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The Computer Corner


By Charles Miller

This week I am in a mood to go off on a tirade about a growing problem, and I am also going to proffer a solution to the problem. The latter is going to be a challenge because the newspaper Editor and proofreaders cannot permit publishing the real name of the solution here in the paper. I will come back to that in due course.
An annoying problem that I see more and more often is web sites that block being able to copy and paste into web forms. Some people who have taken to heart all the warnings to use longer and stronger passwords have also started keeping them in a document so that they can then copy a long password and paste it into a web site when needed. If you do this, please do not name that document “My Passwords.doc.” One client of mine named his “Proctology Results.doc” so that nobody would want to touch it. However you do it, using a password with 24 random characters is better than a simple, easily-guessed password.
Recently when I went to the web site of one of my banks, I noticed some brain-dead web site programmer had blocked being able to paste in a password thus forcing the user to key it in one letter at a time. This is a really stupid idea because it is demonstrable that this adds no security whatsoever. All this does is inconvenience and annoy the user for no reason. The web page you see is only for human beings to use; robots employed by cyber criminals bypass that page and go directly to the web page’s software interface.
There is a simple fix for this annoying problem of web sites that attempt to block users being able to make use of copy-and-paste. Users of Google Chrome and Firefox browsers may download a simple program that completely circumvents web pages that otherwise try to prevent using copy-and-paste and restores the user’s ability to use this time-saving feature. Here is where readers need to pay attention: I cannot print here the name of that program but rather I have to euphemistically call it “Don’t Fornicate With Paste.” To find the real program, what you will need to do is see if you can think of a four-letter synonym for “Fornicate,” then search for “Don’t F*** With Paste” to find this add-in.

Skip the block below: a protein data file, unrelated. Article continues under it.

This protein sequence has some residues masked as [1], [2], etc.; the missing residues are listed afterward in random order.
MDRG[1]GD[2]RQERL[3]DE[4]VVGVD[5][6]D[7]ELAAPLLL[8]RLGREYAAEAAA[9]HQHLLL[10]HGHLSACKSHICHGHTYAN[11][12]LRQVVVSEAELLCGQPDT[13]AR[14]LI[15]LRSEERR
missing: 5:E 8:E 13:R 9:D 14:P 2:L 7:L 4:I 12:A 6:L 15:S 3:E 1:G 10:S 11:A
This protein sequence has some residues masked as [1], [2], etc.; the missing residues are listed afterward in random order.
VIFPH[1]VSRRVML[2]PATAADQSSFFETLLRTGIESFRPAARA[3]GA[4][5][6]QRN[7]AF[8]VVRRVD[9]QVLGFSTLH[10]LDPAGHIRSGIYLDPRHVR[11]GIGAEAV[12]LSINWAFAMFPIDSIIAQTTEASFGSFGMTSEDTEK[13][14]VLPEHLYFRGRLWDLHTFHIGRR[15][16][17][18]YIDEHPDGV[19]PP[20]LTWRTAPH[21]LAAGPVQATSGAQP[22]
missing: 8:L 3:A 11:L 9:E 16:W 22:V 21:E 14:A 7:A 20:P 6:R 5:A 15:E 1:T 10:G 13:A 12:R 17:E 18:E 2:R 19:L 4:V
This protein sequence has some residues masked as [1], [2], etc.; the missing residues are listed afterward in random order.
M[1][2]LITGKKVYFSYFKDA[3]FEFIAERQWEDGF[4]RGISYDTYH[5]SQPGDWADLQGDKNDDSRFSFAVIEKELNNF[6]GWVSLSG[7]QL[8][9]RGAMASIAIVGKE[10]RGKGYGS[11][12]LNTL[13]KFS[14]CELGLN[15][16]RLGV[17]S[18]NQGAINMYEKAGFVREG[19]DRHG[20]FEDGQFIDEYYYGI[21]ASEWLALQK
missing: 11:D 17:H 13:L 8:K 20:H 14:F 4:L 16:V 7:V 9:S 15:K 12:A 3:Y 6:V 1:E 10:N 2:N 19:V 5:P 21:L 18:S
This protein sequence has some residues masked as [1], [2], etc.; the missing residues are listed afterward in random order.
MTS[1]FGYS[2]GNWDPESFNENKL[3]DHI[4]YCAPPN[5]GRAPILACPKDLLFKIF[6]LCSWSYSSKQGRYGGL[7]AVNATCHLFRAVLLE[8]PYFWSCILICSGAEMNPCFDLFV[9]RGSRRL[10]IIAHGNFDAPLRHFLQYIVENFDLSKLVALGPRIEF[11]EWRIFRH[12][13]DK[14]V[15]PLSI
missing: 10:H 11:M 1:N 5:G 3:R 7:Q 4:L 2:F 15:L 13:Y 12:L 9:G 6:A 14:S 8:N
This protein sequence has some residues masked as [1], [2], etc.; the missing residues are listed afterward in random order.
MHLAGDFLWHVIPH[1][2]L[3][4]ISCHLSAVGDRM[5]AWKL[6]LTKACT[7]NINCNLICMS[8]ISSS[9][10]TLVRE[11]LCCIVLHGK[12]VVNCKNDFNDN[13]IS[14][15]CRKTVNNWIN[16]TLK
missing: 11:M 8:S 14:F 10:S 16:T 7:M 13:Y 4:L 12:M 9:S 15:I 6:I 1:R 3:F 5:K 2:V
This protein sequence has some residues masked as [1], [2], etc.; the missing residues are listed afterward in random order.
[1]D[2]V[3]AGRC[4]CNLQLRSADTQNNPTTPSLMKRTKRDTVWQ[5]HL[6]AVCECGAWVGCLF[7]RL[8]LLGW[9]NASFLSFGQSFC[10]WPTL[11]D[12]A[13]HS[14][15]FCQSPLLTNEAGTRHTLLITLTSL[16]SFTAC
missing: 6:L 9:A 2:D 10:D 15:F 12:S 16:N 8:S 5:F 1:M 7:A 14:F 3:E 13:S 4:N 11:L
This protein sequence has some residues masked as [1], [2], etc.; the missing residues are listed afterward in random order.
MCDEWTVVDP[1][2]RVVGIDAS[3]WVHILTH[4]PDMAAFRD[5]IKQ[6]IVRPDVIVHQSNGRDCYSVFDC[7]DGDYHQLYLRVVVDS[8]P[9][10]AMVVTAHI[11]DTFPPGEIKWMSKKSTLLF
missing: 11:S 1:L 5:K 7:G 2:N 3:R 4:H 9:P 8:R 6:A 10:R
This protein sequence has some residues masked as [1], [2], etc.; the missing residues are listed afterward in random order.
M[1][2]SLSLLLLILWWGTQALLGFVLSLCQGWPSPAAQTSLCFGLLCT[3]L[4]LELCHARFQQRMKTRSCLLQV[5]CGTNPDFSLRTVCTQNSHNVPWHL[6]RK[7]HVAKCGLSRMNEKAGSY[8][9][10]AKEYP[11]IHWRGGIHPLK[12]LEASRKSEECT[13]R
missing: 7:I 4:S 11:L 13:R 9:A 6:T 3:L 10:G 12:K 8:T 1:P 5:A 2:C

Once this add-in program is installed in Chrome or Firefox, it fixes the problem of not being able to copy-and-paste into many secure web sites. Earlier I said it was demonstrable that blocking copy-and-paste was a ridiculously wrong-headed approach to web site security and here is the proof. The “Don’t F With Paste” is software, and it simply bypasses the web page and pastes into the bank’s web page software. That is exactly what cyber criminals would do if they were trying to hack passwords on a web site, and so there is absolutely no security benefit in forcing the user to key in a password rather than allowing pasting that password into the page. It is good to see banks attempting to improve online security, but this effort was a waste.

Charles Miller is a freelance computer consultant, a frequent visitor to San Miguel since 1981 and now practically a full-time resident. He may be contacted at 044 415 101 8528 or email FAQ8 (at)

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